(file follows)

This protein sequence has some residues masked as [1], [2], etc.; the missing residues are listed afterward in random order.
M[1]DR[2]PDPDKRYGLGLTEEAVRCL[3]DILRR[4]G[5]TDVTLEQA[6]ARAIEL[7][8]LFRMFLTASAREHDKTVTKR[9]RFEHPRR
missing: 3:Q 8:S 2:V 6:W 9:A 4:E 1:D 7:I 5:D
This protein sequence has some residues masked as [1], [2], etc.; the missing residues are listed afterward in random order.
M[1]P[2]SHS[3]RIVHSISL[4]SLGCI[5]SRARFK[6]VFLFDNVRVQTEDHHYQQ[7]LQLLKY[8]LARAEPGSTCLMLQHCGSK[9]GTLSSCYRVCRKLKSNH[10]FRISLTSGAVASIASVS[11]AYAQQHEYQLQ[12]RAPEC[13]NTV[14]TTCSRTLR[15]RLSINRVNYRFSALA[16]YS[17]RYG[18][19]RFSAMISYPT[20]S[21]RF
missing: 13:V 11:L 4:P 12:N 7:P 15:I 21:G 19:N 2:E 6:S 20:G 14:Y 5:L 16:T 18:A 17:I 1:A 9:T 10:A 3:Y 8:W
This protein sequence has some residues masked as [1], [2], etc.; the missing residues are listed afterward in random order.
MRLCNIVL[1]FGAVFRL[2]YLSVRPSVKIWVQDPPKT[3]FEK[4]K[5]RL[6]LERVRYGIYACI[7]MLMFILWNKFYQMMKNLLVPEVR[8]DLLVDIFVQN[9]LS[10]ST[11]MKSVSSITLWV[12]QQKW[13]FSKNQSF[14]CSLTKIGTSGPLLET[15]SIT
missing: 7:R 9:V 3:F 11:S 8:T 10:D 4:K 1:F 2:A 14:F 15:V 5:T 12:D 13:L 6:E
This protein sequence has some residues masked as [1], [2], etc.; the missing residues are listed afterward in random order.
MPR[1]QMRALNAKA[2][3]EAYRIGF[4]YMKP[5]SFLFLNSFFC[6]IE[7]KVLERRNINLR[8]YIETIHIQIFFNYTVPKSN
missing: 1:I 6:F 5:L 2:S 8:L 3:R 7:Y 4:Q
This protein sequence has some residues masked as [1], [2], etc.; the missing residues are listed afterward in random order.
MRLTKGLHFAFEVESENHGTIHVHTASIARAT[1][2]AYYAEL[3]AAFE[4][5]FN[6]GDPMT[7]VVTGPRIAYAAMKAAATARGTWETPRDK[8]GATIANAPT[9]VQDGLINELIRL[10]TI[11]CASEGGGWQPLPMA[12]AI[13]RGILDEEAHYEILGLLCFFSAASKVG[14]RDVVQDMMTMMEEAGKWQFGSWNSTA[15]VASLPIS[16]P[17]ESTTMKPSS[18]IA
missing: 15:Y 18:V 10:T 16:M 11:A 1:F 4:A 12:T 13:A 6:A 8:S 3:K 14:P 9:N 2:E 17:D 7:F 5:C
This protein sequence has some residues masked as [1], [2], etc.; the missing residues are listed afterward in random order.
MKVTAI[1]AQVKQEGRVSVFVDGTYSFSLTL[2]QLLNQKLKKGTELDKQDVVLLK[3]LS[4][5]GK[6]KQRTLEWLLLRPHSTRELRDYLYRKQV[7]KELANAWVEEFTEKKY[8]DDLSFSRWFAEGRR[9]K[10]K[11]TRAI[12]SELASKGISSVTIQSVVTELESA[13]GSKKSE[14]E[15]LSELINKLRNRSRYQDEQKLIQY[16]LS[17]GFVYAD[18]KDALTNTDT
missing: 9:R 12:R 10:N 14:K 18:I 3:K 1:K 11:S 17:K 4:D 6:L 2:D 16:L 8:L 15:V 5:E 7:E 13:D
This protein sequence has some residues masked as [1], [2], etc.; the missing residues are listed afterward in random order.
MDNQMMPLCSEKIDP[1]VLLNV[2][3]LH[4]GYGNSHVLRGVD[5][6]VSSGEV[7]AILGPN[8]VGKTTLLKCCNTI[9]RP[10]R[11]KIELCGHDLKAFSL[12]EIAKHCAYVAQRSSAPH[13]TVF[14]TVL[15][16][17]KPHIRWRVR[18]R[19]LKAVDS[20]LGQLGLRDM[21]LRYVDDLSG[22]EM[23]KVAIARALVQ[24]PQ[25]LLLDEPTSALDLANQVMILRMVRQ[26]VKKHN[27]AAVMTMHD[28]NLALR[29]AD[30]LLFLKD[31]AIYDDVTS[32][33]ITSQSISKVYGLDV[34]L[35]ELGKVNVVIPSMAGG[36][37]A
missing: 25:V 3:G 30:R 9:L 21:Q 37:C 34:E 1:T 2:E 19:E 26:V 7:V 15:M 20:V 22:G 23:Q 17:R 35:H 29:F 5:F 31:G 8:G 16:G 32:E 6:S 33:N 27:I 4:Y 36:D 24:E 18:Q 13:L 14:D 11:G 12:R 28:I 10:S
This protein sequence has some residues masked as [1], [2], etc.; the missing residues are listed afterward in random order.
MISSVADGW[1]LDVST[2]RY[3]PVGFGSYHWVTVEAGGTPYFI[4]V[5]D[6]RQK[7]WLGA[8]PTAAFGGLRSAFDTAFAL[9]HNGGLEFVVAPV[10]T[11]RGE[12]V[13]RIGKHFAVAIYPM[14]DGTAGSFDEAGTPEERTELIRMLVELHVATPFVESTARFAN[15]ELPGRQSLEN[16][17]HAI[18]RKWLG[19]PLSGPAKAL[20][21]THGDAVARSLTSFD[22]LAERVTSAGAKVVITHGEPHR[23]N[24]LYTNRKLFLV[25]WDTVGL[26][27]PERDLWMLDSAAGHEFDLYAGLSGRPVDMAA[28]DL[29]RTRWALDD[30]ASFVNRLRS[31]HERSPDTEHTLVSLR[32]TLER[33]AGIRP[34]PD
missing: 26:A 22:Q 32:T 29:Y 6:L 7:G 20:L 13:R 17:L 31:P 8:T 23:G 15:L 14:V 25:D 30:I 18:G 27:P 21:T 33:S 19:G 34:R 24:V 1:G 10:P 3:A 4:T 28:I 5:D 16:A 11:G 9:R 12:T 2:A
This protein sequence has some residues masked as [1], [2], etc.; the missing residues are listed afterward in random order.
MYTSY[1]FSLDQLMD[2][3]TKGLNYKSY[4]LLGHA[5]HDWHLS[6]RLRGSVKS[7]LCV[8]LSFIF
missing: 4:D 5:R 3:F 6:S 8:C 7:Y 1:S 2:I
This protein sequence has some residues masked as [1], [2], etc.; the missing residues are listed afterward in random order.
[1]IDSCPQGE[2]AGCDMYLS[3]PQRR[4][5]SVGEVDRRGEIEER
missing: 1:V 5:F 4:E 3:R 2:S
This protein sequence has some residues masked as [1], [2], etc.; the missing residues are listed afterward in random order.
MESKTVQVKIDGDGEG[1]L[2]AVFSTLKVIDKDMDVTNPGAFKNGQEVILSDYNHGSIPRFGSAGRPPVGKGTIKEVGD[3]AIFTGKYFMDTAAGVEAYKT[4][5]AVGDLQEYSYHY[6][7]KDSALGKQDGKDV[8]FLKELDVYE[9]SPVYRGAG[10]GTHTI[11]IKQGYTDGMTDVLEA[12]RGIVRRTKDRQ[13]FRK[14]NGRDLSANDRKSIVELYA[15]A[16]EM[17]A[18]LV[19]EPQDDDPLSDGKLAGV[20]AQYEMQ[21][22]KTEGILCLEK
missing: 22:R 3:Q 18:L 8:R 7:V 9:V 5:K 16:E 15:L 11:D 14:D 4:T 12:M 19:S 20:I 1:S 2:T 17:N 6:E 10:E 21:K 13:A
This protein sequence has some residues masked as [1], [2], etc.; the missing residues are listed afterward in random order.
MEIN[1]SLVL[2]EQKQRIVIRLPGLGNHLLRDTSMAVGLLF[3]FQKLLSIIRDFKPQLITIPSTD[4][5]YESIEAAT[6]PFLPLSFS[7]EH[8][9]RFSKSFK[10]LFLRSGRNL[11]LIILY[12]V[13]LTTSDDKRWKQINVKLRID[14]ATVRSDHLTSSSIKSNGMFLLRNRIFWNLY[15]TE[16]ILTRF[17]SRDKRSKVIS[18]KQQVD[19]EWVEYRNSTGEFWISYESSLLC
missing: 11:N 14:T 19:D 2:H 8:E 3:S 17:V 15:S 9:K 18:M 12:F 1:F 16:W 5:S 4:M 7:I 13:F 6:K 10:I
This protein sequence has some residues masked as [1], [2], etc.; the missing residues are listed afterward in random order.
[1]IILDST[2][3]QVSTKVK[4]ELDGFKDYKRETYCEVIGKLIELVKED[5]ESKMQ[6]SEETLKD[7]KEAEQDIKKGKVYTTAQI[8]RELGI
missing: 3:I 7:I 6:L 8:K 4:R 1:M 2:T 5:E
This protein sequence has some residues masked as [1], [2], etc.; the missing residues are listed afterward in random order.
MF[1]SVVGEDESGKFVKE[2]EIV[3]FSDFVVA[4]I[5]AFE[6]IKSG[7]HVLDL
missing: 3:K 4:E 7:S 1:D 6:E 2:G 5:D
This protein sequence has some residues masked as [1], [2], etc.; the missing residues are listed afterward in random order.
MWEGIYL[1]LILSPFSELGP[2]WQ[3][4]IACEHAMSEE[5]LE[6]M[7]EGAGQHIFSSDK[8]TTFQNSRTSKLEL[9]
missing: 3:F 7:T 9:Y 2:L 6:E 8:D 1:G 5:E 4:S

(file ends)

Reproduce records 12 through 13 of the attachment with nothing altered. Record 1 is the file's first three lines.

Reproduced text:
This protein sequence has some residues masked as [1], [2], etc.; the missing residues are listed afterward in random order.
MEIN[1]SLVL[2]EQKQRIVIRLPGLGNHLLRDTSMAVGLLF[3]FQKLLSIIRDFKPQLITIPSTD[4][5]YESIEAAT[6]PFLPLSFS[7]EH[8][9]RFSKSFK[10]LFLRSGRNL[11]LIILY[12]V[13]LTTSDDKRWKQINVKLRID[14]ATVRSDHLTSSSIKSNGMFLLRNRIFWNLY[15]TE[16]ILTRF[17]SRDKRSKVIS[18]KQQVD[19]EWVEYRNSTGEFWISYESSLLC
missing: 11:N 14:T 19:D 2:H 8:E 3:S 17:V 15:S 9:K 18:M 12:F 1:F 16:W 5:S 4:M 7:I 13:F 6:K 10:I
This protein sequence has some residues masked as [1], [2], etc.; the missing residues are listed afterward in random order.
[1]IILDST[2][3]QVSTKVK[4]ELDGFKDYKRETYCEVIGKLIELVKED[5]ESKMQ[6]SEETLKD[7]KEAEQDIKKGKVYTTAQI[8]RELGI
missing: 3:I 7:I 6:L 8:K 4:R 1:M 2:T 5:E